Montina Woods sues Kelly, May 2002

Woods was 33 when she sued Kelly for $50,000 and alleged that Kelly had secretly recorded Woods and Kelly having sex at a Chicago music studio. A rep for Kelly told MTV, “This one falls under the category of people just piling on.” Kelly settled with the dancer for an undisclosed amount.

Kelly is indicted for 21 counts of child pornography, June 2002

Kelly was indicted in Chicago and was arrested at his Florida home. “Even though I don’t believe any of these charges are warranted, I’m grateful that I will have a chance to establish the truth about me in a court of law,” Kelly said in a statement. He pleaded not guilty.

Seven charges were dropped due to a technicality in February 2004, MTV reported at the time.

Kelly is acquitted of all 14 child pornography charges, June 2008

Kelly was acquitted after less than a day of deliberations in his child pornography trial. The Grammy award-winning singer had faced 15 years in prison if convicted.

The month-long trial centered on whether Kelly was the man who appeared on a sexually graphic videotape at the heart of the case, and whether a female who also appeared on it was underage.

Kelly and the alleged victim each denied they were the ones on the tape, and neither of them testified. Some witnesses identified the alleged victim as the woman on the tape, while others did not. 

“Cult” accusations, 2017

Kelly was accused of holding multiple women of legal age in a “cult,” according to allegations detailed by BuzzFeed. 

BuzzFeed cited three women who it said were once in the singer’s “inner circle.” The women claimed that Kelly houses six women at his Chicago and Atlanta properties and “controls every aspect of their lives” like food, clothing, and sexual activity, according to the report.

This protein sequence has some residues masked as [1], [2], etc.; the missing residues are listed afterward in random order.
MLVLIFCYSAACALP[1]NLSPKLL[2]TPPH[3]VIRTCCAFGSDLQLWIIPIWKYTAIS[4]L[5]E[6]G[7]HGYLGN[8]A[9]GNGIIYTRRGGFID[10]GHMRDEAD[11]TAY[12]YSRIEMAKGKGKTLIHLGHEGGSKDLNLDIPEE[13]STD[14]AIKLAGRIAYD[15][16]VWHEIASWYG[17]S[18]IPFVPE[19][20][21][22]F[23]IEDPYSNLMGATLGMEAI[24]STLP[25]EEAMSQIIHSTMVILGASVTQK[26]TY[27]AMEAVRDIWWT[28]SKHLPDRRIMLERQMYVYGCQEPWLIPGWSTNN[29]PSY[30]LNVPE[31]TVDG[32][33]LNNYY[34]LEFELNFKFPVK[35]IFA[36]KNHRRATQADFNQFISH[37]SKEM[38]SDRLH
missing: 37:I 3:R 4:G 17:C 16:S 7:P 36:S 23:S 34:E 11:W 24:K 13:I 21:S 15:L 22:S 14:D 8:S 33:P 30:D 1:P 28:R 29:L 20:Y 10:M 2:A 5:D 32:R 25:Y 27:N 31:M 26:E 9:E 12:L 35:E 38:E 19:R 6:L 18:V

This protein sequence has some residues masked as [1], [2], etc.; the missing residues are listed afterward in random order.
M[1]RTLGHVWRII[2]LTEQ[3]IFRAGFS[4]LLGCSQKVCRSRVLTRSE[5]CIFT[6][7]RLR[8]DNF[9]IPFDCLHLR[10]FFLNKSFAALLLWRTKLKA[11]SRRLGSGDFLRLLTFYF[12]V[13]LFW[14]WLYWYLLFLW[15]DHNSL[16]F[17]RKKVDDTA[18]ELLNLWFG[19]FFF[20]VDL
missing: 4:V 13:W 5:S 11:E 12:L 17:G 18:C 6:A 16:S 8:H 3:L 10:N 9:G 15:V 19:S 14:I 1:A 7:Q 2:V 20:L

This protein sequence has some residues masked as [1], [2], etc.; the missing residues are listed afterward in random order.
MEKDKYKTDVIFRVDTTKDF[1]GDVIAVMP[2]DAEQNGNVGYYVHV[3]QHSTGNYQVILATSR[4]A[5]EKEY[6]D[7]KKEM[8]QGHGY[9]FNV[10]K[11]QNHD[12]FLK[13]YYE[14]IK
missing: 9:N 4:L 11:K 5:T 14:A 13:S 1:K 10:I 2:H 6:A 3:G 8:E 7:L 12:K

“You have to ask for food,” Kelly’s former assistant Cheryl Mack told BuzzFeed. “You have to ask to go use the bathroom. … [Kelly] is a master at mind control. … He is a puppet master.”

“Mr. Kelly unequivocally denies such allegations and will work diligently and forcibly to pursue his accusers and clear his name,” his attorney Linda Mensch told Page Six.

The Associated Press contributed to this report. 

Source link


North Carolina murder suspect, 81, is 'danger' to public, prosecutors say

A North Carolina woman who is 81 and confined to a wheelchair would not seem to fit the profile of a dangerous criminal suspect but that is how prosecutors are describing her, according to a report Monday.

Margaret Kellis, of Aberdeen, is accused of killing her husband and has been locked up since her arrest, the Southern Pines Pilot reports.

Moore County prosecutors labeled Kellis dangerous at a bail hearing last week.

They said that in the lock-up she threatened to kill another detainee 45 years younger than her.

She’s also tried to “intimidate” witnesses in the murder case to change statements, prosecutor Peter Strickland said, according to the paper.

He told the judge Kellis was a “danger to herself and others” and that she posed a flight risk if released on bail, the paper reported.

“I have been told by family members that if she is released, we will never see her again,” Homicide Detective Sgt. Anthony Guerra told the judge during the hearing.

Court-appointed defense attorney Arthur Donadio urged the judge to lower the bail from $1 million to $100,000, the paper reported.

He said Kellis wanted to get out to see her son who is terminally ill.

At the end of the hearing, Judge James Webb denied the request.

Dallas Kellis, 76, was found dead of gunshot wounds to the abdomen and head in July 2016. She was arrested three months later, according to The Pilot.

The paper reported that a transcript of the 911 call shows Kellis took her time to inform the operator of the emergency.

“My nephew died down in Bladen County and we were going down there,” she said, according to the transcript. “My husband told me when I woke up this morning (to) run up to McDonald’s and get a ham sandwich and when you get back we’ll get dressed and go, that way we won’t have no mess to clean up.